COVID showed us how vulnerable our healthcare systems are – even in the world's richest countries. But out of the ashes of the pandemic, healthcare is undergoing a revolution, writes Dr Waqaas Al-Siddiq.

The appointment-centric version of healthcare is dying; data-led digital healthcare is emerging. We should embrace it, and ensure our healthcare is as resilient as possible for the next pandemic.

Tech like self-administered COVID tests and symptom checkers have normalised taking our health into our own hands. We will need to do more of that, in a medically valid way, if we are going to ease the burden on our healthcare infrastructure. A burden that will only increase as the average age skyrockets due to longer lives and lower birth rates.

That health infrastructure is now being supported by remote diagnostics, where we no longer need to wait for a symptom to appear before we seek out a doctor. Intelligent, connected data systems can feed our health data through to a professional automatically. That will save lives that are being lost because of diagnostic methods that often haven't been updated in decades.

We don't know how long the pandemic will last, and our bottle-necked healthcare infrastructure means it may be more difficult to see a doctor in the next decade than it was in the previous ten years.

Tech can help. In the UK, doctors have missed 350,000 cancer cases because patients could not get a hospital appointment while the health service was focused on COVID. In the US, a quarter of cancer patients had their treatment delayed for the same reason. If two of the world's wealthiest nations are struggling, so is everyone else.

Over-reliance on physical, in-person healthcare systems is killing people. People who could still be alive if they had access to digital remote healthcare and diagnostics.

The present system is fundamentally outdated. If we want to check our bank balance, we do not wait in line for the local bank teller to read out our statement, we do it digitally. It's time that the same digital revolution happened in healthcare.

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COVID triggered a mindset shift in how we wish to manage our healthcare. Before the pandemic, the public preferred seeing a doctor face to face. Many felt reassured by an in-person visitation, and some feared that a digital check-up would miss a symptom. 83 per cent of Americans had never used any form of virtual health appointment.

COVID appears to have changed our minds. McKinsey research shows that up to 60 per cent of patients now express interest in a broader set of health solutions, such as a 'digital front door'. On the provider side, 58 per cent of physicians continue to view forms of telehealth more favourably now than they did before COVID-19.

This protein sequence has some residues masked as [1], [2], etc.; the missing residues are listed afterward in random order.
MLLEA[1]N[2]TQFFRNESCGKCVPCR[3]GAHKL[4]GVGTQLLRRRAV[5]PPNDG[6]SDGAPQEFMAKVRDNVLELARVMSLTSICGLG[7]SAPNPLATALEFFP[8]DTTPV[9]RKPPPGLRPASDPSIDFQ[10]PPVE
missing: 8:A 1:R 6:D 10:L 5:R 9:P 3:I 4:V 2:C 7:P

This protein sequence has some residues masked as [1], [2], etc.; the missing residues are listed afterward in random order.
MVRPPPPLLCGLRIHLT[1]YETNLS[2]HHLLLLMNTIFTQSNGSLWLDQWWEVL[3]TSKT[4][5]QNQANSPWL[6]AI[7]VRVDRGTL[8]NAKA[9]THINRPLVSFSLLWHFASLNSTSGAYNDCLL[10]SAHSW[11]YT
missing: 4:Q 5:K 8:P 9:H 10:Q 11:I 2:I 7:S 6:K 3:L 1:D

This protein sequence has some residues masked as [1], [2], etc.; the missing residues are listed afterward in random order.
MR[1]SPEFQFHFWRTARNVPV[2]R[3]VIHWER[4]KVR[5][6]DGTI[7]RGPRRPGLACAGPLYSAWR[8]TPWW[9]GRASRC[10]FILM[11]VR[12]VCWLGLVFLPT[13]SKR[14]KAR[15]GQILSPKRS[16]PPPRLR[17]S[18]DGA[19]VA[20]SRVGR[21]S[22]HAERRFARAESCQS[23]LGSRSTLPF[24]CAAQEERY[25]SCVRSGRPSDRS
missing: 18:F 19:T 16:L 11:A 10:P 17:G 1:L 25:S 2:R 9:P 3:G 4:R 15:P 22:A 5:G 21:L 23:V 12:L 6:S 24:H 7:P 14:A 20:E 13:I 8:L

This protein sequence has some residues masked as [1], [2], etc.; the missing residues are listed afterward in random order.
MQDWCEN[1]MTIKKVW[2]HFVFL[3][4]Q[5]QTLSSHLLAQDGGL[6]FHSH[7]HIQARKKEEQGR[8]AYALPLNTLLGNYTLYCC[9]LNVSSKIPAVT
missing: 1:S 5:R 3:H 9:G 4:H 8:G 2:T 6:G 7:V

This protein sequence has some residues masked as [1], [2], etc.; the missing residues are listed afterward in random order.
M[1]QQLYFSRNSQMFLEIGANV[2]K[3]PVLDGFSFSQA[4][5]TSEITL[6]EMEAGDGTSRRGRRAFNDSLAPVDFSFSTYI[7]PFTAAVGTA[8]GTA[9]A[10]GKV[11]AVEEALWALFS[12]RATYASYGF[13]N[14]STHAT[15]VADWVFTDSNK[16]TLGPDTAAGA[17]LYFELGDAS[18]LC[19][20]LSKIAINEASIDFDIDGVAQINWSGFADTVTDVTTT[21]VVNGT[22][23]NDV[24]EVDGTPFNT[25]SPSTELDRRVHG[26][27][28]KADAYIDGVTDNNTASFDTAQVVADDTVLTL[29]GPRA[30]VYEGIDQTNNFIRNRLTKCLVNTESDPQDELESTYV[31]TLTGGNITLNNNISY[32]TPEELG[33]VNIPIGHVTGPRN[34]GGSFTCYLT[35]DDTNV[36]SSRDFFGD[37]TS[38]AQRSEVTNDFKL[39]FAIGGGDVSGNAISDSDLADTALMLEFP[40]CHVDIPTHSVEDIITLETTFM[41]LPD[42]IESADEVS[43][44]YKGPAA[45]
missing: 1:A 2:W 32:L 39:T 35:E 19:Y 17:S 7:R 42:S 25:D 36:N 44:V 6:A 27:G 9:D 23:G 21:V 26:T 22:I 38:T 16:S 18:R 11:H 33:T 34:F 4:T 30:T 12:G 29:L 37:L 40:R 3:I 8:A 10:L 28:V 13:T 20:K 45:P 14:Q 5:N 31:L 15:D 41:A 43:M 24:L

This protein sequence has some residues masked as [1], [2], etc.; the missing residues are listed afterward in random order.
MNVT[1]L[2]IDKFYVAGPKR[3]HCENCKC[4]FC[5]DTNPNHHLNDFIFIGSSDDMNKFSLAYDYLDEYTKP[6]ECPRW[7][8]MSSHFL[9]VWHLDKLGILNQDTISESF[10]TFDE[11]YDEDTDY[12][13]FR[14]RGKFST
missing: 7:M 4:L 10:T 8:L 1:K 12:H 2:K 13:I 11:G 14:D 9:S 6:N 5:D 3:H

People also seem to want to take a more proactive, preventative approach to their healthcare; a report from GlaxoSmithKline shows how after the pandemic, 84 per cent of Spaniards and 77 per cent of Brits believe that it is more important to take healthcare into their own hands to relieve pressure on healthcare systems.

The old adage that "it's better to prevent than fix" rings true, and has driven the rise in remote diagnostics that are able to effectively and accurately diagnose medical symptoms from a distance.

This is a booming industry; the medical wearable technology sector is expected to grow from $23 billion to $54 billion by 2023, according to Global Data reports. The reason for this growth is simple; we are undergoing a transition from the traditional, hospital-centric model of healthcare, to a patient-led, consumer-centric one. These are not just gadgets or accessories; they are licensed medical devices that you can use at home.

The time gap between spotting a symptom and seeing a doctor is costing lives. The new generation of remote diagnostics eliminates that time gap by recording data continuously. When, for example, irregular heart patterns are observed, the data can be analysed by a health professional who would then intervene before the patient even knows there is something wrong.

This is objective – it doesn't depend on how healthy someone 'feels' or how keen or available they are to visit a doctor (or how keen or available a doctor is to see them, assuming they even have access to one).

The use of connected, intelligent devices, otherwise known as the 'Internet of Things', is already standard practice across agriculture, manufacturing and the military. Healthcare is the next frontier, and one we must cross without delay.

This industry needs the right investment, the right infrastructure, and the right licensing now. We allow third-party data collection to tell us where to eat, who to date and what to wear. It's time that we allow data collection, through remote medical diagnostics, to prevent our illnesses too.

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